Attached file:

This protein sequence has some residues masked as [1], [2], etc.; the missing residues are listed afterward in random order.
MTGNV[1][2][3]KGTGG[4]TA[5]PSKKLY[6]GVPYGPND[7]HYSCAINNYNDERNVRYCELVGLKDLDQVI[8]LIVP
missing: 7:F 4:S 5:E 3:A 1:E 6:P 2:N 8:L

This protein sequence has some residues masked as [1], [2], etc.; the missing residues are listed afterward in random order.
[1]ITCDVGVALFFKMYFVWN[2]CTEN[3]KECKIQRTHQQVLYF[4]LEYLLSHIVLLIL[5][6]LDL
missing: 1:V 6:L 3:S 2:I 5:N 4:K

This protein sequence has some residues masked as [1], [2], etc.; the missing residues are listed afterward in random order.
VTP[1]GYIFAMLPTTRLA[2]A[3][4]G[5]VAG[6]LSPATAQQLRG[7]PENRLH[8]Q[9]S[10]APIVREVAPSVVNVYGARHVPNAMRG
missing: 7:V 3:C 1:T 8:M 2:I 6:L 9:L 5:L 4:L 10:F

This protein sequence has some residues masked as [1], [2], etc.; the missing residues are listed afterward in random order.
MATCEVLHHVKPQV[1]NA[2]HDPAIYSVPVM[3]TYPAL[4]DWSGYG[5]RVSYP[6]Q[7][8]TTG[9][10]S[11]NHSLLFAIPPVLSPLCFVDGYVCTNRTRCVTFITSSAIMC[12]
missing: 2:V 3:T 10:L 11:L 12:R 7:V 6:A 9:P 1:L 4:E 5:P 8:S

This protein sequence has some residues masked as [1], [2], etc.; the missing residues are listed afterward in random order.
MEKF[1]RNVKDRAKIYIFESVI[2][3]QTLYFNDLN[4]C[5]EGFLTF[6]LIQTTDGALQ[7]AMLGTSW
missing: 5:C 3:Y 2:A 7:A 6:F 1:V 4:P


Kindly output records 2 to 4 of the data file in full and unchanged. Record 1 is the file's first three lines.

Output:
This protein sequence has some residues masked as [1], [2], etc.; the missing residues are listed afterward in random order.
[1]ITCDVGVALFFKMYFVWN[2]CTEN[3]KECKIQRTHQQVLYF[4]LEYLLSHIVLLIL[5][6]LDL
missing: 1:V 6:L 3:S 2:I 5:N 4:K

This protein sequence has some residues masked as [1], [2], etc.; the missing residues are listed afterward in random order.
VTP[1]GYIFAMLPTTRLA[2]A[3][4]G[5]VAG[6]LSPATAQQLRG[7]PENRLH[8]Q[9]S[10]APIVREVAPSVVNVYGARHVPNAMRG
missing: 7:V 3:C 1:T 8:M 2:I 6:L 9:L 5:L 4:L 10:F

This protein sequence has some residues masked as [1], [2], etc.; the missing residues are listed afterward in random order.
MATCEVLHHVKPQV[1]NA[2]HDPAIYSVPVM[3]TYPAL[4]DWSGYG[5]RVSYP[6]Q[7][8]TTG[9][10]S[11]NHSLLFAIPPVLSPLCFVDGYVCTNRTRCVTFITSSAIMC[12]
missing: 2:V 3:T 10:L 11:L 12:R 7:V 6:A 9:P 1:L 4:E 5:P 8:S